March 2000 Film Music CD Reviews

Film Music Editor: Ian Lace
Music Webmaster Len Mullenger

Feature: If Only They Had Written for Films

This month we start a new series in which we conjecture on what might have been. We look at the work of composers whose talent may well have attracted the attention of film producers. These composers more often than not lived and worked outside the era of Hollywood's Golden and Silver Ages.

We commence with the work of the little known Swedish composer Kurt Atterberg (1887-1934).

Kurt Atterberg studied piano from the age of seven and began composition in 1905. He graduated as an electrical engineer at the age of 24 and, indeed, his main source of income was outside music, as an official in the Swedish Patent Office where he worked until he was 81! (He died six years afterwards.) He wrote operas, concertos for piano, violin, cello and horn, and incidental music for Shakespearean productions etc. But he is probably best known for his symphonies especially the so-called "Dollar" Symphony No.6 that was controversially awarded first prize in a world-wide competition sponsored and organised by Columbia Records to celebrate the Schubert centenary of 1928.

Atterberg's music is robust and red-blooded; he does not shrink from displaying raw emotion. It is also vividly evocative. These are ideal qualities for film music composition and as such one could easily visualise Hollywood producers queuing up to use his services. But his music has remained little known outside Sweden.

Below are very brief descriptions of four recordings that you might like to sample.

West Coast Pictures Piano and Violin Concertos

Dollar Symphony

Symphonies 1&4

I first encountered the music of Kurt Atterberg when Rob Barnett, the editor of our sister site, Classical Music on the Web, sent me a tape of the composer's Symphony No. 3 in D Major "West Coast Pictures" many years ago. I was bowled over and played it over and over. This is a magnificent evocation of the sea. In fact I think it out-Debussy's Debussy's La Mer! The central movement is a towering evocation of a terrifyingly violent storm "among the islands of the outer archipelago" contrasted with the relative calm of the waters inside the neighbouring the fjord. The final movement entitled, 'Summer Night', is simply magnificent. Although it lasts some 17 minutes, it grips from start to finish. The movement evokes a seascape in the tranquility of evening. As night falls, the breezes pick up and the wind becomes brisker. The movement ends with a glorious crescendo for the sunrise.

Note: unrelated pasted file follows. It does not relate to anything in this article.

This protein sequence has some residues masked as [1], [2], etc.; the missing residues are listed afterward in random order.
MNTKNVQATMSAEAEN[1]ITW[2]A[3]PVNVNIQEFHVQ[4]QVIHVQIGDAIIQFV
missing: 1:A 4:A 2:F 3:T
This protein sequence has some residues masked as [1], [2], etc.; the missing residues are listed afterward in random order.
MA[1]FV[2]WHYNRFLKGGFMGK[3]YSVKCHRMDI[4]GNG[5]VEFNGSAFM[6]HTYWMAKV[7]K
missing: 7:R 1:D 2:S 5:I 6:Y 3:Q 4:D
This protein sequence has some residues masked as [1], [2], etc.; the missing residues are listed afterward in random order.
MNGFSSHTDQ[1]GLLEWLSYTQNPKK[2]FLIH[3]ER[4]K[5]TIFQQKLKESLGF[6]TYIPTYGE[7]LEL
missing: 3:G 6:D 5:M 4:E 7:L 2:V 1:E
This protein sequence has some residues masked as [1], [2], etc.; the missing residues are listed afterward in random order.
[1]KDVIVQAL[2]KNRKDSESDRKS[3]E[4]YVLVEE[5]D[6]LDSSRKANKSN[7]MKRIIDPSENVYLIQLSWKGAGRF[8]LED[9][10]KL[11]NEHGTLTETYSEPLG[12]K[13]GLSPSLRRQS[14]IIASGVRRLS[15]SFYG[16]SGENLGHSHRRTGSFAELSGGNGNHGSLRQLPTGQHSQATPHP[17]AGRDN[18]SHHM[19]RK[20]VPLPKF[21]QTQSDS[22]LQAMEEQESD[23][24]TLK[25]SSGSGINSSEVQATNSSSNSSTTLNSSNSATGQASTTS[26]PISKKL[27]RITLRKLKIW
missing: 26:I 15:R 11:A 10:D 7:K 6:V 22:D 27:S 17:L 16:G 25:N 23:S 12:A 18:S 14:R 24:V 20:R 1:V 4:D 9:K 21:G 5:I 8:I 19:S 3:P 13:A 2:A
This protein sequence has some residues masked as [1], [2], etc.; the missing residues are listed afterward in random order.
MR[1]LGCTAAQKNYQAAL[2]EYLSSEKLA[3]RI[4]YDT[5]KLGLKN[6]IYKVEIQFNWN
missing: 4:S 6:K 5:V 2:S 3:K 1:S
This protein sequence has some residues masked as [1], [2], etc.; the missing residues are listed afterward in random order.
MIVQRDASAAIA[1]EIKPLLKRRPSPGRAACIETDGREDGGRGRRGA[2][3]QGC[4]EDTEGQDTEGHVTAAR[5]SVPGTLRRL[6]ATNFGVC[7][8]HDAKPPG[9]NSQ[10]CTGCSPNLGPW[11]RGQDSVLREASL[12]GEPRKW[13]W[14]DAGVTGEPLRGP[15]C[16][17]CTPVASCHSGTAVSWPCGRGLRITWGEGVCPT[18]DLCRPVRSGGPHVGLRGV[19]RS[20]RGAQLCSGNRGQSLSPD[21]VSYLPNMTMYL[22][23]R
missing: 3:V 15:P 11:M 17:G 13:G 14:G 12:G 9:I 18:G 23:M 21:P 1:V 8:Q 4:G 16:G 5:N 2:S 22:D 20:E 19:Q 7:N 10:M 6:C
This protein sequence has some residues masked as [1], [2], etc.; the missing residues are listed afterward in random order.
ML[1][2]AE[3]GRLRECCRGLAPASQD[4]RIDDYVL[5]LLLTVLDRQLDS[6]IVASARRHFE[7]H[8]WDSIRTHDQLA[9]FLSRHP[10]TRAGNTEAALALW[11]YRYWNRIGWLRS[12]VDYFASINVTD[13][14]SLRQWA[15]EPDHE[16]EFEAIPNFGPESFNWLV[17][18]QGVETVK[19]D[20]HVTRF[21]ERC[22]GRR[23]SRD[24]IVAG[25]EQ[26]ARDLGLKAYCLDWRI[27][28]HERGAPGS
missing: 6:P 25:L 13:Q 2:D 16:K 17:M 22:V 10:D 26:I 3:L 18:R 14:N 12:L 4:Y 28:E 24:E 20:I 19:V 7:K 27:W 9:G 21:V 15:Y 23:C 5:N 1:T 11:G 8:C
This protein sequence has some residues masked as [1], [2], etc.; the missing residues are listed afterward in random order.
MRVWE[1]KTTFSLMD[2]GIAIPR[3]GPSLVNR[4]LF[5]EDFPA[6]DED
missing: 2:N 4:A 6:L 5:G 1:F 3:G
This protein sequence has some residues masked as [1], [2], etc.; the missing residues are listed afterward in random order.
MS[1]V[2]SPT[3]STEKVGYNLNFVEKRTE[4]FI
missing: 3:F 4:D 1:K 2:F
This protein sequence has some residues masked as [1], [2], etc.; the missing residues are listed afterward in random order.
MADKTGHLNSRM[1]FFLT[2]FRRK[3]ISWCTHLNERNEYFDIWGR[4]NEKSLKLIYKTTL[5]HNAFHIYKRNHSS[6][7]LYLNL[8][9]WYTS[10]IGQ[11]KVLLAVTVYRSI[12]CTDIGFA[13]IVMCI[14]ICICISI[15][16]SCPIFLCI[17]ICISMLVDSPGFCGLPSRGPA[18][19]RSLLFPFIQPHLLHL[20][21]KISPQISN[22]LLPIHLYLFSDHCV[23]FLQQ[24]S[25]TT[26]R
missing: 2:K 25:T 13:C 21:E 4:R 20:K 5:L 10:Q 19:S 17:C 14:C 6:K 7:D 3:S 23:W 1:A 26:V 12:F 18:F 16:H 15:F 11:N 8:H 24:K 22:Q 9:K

Max Steiner would have been envious of the opening movement of Atterberg's Piano Concerto's and one feels that Bette Davis would have given her eye tooth to have (over) acted against this 'heart-on-sleeve' music, heroic and sweepingly romantic, and in the best traditions of Late Romantic concertos. The second movement has a limpid beauty that is also irresistible while the last movement is also very much in the mode of the music of Holywood's Golden Age. The Violin Concerto while not being so overtly appealing still has much material particularly in the lovely Andante that would captivate Hollywood. Readers can catch up with a more detailed review of this disc by Rob Barnett in the January reviews collection of Classical Music on the Web.

Atterberg's "Dollar Symphony", given Toscanini's virile, fast-paced treatment, is also worthy of Hollywood. As I once wrote of the final Vivace movement, in a review of this disc, "Toscanini opts for overt heroism: in fact, in parts, you feel that the music is anticipating Korngold's film scores. You half expect to see, out of the corner of your eye, a galloping Erroll Flynn."

The record company, cpo, have just released a new recording of Atterberg's 1st and 4th symphonies. This will be the first album in a projected series that will embrace all 8 Atterberg symphonies. My detailed review will appear on Classical Music on the Web in April but suffice it to say that once again, one realises that this is ideal music for a Hollywood knights-in-shining-armour epic.

The recordings:
Kurt ATTERBERG Symphony No. 3 in D Major ("West Coast Pictures")  Recording also includes Atterberg's Concerto for Horn and Orchestra The Stockholm Philharmonic Orchestra conducted by Sixten Ehrling CAPRICE CAP 21364 [53:17]
Kurt ATTERBERG Piano Concerto. Violin Concerto The Stockholm Philharmonic Orchestra conducted by Sixten Ehrling Sterling CDS10342 [53:17]

Kurt ATTERBERG Symphony No. 6 in C Major "Dollar Symphony"(with Sibelius Symphony No. 2)  Toscanini conducting the NBC Symphony Orchestra dell'Arte CD DA9019 [69:28] Mono recorded in 1939

Also recommended: - Atterberg's Cello Concerto and Cello Sonata on Koch Schwann International 3-1585-2 GI

Kurt ATTERBERG Symphonies Nos. 1 and 4 Radio-Sinfonie-Orchester Frankfurt conducted by Ari Rasilainen cpo 999 639-2 [61:55]

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